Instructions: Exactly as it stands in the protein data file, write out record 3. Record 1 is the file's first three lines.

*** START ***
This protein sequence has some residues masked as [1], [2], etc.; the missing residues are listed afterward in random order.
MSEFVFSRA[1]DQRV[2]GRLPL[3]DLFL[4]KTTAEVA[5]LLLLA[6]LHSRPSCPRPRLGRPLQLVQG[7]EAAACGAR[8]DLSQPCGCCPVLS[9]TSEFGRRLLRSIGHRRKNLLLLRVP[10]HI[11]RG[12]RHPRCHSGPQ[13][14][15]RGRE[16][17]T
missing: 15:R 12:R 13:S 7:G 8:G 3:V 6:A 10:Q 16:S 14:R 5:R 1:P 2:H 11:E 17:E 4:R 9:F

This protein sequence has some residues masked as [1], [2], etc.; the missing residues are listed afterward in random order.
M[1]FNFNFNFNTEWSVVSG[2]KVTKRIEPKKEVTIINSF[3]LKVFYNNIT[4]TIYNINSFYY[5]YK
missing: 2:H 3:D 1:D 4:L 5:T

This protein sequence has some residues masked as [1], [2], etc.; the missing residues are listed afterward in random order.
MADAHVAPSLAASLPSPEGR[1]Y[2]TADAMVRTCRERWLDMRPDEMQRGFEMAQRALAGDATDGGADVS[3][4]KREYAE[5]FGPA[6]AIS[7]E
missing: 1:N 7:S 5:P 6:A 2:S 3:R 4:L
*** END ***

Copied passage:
This protein sequence has some residues masked as [1], [2], etc.; the missing residues are listed afterward in random order.
MADAHVAPSLAASLPSPEGR[1]Y[2]TADAMVRTCRERWLDMRPDEMQRGFEMAQRALAGDATDGGADVS[3][4]KREYAE[5]FGPA[6]AIS[7]E
missing: 1:N 7:S 5:P 6:A 2:S 3:R 4:L